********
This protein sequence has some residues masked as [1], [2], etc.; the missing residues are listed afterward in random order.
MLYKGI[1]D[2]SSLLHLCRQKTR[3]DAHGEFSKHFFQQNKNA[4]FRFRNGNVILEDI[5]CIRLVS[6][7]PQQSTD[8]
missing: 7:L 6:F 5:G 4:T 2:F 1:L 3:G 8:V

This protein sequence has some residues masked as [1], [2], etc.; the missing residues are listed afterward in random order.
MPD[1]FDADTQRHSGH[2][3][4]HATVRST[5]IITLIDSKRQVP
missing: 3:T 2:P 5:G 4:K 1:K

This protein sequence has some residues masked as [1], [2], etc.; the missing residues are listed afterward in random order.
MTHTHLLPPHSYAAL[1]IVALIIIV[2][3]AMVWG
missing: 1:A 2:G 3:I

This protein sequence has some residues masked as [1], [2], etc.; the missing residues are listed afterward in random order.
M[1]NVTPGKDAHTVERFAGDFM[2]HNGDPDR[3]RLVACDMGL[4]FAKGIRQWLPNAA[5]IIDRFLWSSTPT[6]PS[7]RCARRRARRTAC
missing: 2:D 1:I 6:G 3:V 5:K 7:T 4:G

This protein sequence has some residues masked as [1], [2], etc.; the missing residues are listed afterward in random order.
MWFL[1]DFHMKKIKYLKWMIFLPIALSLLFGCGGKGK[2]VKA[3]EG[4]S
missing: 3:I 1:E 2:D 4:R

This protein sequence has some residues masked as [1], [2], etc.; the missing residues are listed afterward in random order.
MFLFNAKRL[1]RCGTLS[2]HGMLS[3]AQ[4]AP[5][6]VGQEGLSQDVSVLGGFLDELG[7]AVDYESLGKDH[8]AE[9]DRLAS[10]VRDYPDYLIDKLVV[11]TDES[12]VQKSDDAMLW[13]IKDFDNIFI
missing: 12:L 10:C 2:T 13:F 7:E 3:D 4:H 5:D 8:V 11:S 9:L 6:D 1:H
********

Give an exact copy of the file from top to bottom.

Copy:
This protein sequence has some residues masked as [1], [2], etc.; the missing residues are listed afterward in random order.
MLYKGI[1]D[2]SSLLHLCRQKTR[3]DAHGEFSKHFFQQNKNA[4]FRFRNGNVILEDI[5]CIRLVS[6][7]PQQSTD[8]
missing: 7:L 6:F 5:G 4:T 2:F 1:L 3:G 8:V

This protein sequence has some residues masked as [1], [2], etc.; the missing residues are listed afterward in random order.
MPD[1]FDADTQRHSGH[2][3][4]HATVRST[5]IITLIDSKRQVP
missing: 3:T 2:P 5:G 4:K 1:K

This protein sequence has some residues masked as [1], [2], etc.; the missing residues are listed afterward in random order.
MTHTHLLPPHSYAAL[1]IVALIIIV[2][3]AMVWG
missing: 1:A 2:G 3:I

This protein sequence has some residues masked as [1], [2], etc.; the missing residues are listed afterward in random order.
M[1]NVTPGKDAHTVERFAGDFM[2]HNGDPDR[3]RLVACDMGL[4]FAKGIRQWLPNAA[5]IIDRFLWSSTPT[6]PS[7]RCARRRARRTAC
missing: 2:D 1:I 6:G 3:V 5:K 7:T 4:G

This protein sequence has some residues masked as [1], [2], etc.; the missing residues are listed afterward in random order.
MWFL[1]DFHMKKIKYLKWMIFLPIALSLLFGCGGKGK[2]VKA[3]EG[4]S
missing: 3:I 1:E 2:D 4:R

This protein sequence has some residues masked as [1], [2], etc.; the missing residues are listed afterward in random order.
MFLFNAKRL[1]RCGTLS[2]HGMLS[3]AQ[4]AP[5][6]VGQEGLSQDVSVLGGFLDELG[7]AVDYESLGKDH[8]AE[9]DRLAS[10]VRDYPDYLIDKLVV[11]TDES[12]VQKSDDAMLW[13]IKDFDNIFI
missing: 12:L 10:C 2:T 13:F 7:E 3:D 4:H 5:D 8:V 11:S 9:L 6:D 1:H